Well, after hearing this I had a supply run already scheduled to go to Costco and I made a point to buy some “Palmetto Cheese” because I knew what was coming. Recently The Sheriff in Spartanburg County, SC made some very true comments about an incident two of his deputies were involved in and then the public outcry stated – They wanted his apology, there were calls for his resignation because of his insensitive remarks. The Sheriff knew he had spoken the truth and said: “He had nothing to apologize for.” So, as expected here came the calls for apologizes and resignation. Everything he spoke was true and sometimes the truth hurts. Instead of having the Backbone to stand by the truth and work to bring positive change, He capitulated – He had nothing to apologize for, he spoke the truth!

    I will no longer buy “Palmetto Cheese” not because of the Mayor’s remarks but because he didn’t have the backbone to stand by his remarks and uphold the truth.
    (have not been able to find the book at my Costco)

  2. I guess 44 Mag bear spray is the best after all. If he had the chance to use bear spray, he could have used a weapon. Sad outcome. Condolences to his family & friends.

  3. Old Backpacker,

    Just as you did, has everyone noticed how often when you read about an ugly incident that there is a comment about the perpetrator that includes “…who happened to be _______?” Odd how that happens.

      1. I saw that article too and my blood began to boil. This is Marxism speaking: to suggest that political opponents be put up against a wall and shot dead. This is the active philosophy and life outlook of many in our government, in public education, and most notably in the Antifa/BLM movement. I automatically thought that when someone tells you who they are, believe them.

        Mr. Rawles listed his priorities of tangibles with firearms and ammo being prominent. I think it’s critical we all pay attention to that list.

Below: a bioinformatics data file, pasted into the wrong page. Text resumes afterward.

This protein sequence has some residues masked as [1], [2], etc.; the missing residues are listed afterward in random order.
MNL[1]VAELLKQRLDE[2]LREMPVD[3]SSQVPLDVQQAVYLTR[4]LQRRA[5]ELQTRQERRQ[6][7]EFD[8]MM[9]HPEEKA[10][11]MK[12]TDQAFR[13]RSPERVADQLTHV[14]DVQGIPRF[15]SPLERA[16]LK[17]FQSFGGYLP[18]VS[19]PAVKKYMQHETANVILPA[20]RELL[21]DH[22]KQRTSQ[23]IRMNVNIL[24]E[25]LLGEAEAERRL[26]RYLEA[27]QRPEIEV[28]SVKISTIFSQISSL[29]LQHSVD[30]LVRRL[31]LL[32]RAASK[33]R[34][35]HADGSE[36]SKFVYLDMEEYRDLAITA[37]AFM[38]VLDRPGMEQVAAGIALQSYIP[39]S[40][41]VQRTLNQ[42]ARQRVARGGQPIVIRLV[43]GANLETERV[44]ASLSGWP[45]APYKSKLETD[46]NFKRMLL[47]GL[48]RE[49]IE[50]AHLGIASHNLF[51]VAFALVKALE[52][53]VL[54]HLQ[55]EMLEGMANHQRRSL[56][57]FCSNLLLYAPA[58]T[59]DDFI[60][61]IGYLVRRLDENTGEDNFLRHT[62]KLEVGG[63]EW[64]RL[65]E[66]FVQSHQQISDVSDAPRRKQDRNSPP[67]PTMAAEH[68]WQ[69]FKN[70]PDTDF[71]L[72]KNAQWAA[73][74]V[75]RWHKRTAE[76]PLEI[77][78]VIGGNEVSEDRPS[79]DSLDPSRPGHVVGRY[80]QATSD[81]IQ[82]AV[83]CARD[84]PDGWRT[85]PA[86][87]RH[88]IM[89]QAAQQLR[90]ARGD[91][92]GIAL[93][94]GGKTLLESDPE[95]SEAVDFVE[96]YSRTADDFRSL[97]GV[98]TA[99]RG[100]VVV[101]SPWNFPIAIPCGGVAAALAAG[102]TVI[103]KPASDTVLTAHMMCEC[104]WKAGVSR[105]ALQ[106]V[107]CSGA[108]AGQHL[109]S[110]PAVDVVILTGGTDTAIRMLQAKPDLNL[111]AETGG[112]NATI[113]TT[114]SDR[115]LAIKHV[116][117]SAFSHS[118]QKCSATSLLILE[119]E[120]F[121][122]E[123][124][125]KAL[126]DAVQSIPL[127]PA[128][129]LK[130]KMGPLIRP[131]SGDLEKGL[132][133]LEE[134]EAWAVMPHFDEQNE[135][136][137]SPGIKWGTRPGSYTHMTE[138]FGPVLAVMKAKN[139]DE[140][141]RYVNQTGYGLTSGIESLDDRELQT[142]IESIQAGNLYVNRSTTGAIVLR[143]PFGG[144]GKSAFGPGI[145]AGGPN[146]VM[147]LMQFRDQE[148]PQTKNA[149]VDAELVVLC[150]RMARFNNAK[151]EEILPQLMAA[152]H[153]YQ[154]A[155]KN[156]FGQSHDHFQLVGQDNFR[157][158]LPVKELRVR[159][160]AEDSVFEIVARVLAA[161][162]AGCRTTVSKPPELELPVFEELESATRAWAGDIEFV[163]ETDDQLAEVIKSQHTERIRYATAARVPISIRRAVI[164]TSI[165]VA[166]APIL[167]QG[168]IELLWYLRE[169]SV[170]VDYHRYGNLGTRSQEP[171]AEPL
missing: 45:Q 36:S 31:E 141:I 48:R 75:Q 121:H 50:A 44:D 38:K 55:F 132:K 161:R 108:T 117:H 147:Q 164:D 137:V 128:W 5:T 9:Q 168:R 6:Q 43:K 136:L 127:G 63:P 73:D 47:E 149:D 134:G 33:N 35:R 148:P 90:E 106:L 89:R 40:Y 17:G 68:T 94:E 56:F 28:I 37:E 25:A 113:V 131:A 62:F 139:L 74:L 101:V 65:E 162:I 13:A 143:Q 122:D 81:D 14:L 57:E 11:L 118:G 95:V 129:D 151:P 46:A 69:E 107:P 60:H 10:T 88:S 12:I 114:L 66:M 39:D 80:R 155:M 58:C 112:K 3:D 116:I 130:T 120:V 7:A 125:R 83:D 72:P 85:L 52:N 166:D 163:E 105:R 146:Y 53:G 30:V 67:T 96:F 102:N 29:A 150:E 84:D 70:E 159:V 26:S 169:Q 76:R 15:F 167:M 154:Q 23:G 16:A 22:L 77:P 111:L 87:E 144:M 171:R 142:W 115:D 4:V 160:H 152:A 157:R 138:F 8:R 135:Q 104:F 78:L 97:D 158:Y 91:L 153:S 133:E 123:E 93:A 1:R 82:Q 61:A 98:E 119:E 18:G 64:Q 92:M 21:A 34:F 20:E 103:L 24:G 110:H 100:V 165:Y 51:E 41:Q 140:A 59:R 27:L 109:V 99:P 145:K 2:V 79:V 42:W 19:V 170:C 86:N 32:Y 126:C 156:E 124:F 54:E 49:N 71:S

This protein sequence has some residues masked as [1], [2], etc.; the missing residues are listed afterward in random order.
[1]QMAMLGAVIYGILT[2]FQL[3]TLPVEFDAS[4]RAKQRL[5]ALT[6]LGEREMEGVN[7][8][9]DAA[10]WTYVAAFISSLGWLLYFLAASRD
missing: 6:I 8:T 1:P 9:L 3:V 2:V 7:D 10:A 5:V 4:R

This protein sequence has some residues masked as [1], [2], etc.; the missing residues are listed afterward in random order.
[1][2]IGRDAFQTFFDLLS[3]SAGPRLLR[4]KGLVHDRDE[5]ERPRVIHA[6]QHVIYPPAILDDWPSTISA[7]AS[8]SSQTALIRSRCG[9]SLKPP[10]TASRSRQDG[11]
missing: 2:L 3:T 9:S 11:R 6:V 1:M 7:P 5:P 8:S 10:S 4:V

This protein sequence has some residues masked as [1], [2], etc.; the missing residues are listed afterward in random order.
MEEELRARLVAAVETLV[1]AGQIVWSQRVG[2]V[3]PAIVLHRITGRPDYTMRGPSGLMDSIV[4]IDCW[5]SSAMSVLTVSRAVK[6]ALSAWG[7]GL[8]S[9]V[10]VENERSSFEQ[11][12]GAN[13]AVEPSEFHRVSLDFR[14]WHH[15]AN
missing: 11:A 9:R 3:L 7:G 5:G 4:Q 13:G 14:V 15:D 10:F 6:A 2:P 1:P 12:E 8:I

4. Concerning the elderly woman who nearly lost her home over a 6 cents tax bill payment, just think of how many people at City Hall who reviewed the records and processed the paperwork did so without ever thinking that a travesty was being committed. That is what passes for public service in this country.

    These bureaucrats are people who can’t be bothered to do what everyone else recognizes as being the “right thing.” Their philosophy is “not my problem.”

    Right now, there is a substantial element of this country that wants social workers on standby to be dispatched to the scene of trouble with every cop. Yet, no one is held accountable after travesties like this homeowner’s situation occur. Just another day at City Hall–unless the press gets wind of it.

    This is why government employees and teachers unions are held in low regard by most clear thinking individuals. They simply choose the road that is best for them, with a distant, secondary consideration being the welfare of the people they are supposed to serve.

  5. All of the outfitters I’ve talked to up here in AK agree that there is no handgun round adequate for big Browns. Basically, you would have to feed the bear your off hand forearm and hope he doesn’t rip it off before you could put the muzzle of the pistol under his chin and pull the trigger. I have a Ruger Super Redhawk in 44 shooting Buffalo Bore max load of 340 gr at 1,350 fps, and feel woefully undergunned when heading out into the bush. I’ve been tent camping out near Hope several times, including during the salmon runs, and that awareness of the prowlers can niggle at you all night long. We may have great brains, but human bodies are woefully weak from a nature standpoint. If we don’t use that brain, we don’t tend to last very long out in the bush. There are a lot of people that don’t use their brain and end up bear food.

    Since I’ve had to do a lot of business this year in Seattle, I’ve noticed that the issues they’ve been having tend to stay confined to mostly a few certain local areas. You prepare and you use your brain and you can avoid the usual troubles. As we’ve seen in Seattle and Portland, bear spray is not always effective there either, so you plan accordingly. Fortunately, I can still come to these towns prepared, just as I would be in Hope. I am reminded of an old Beatles tune, Hapiness, is a warm…

  6. There has to be more to this story. There is no way 6 cents can go to $300.00 just in interest. It would take many lifetimes. These have to be fees, not interest!

  7. I doing ‘okay’ in the first three quarters of the ‘S’ list, but more would be ‘more better’ (bad English intended), especially if I owned some river bottom land. Waay too pricey for me. I also invest in non-tangibles such as skills which are the least expensive to acquire, needing only time. And without certain skills, our ‘insurance policy’ as defined by guns, gear and equipment, ain’t much use. This hearkens back to the old and apropos surf board analogy.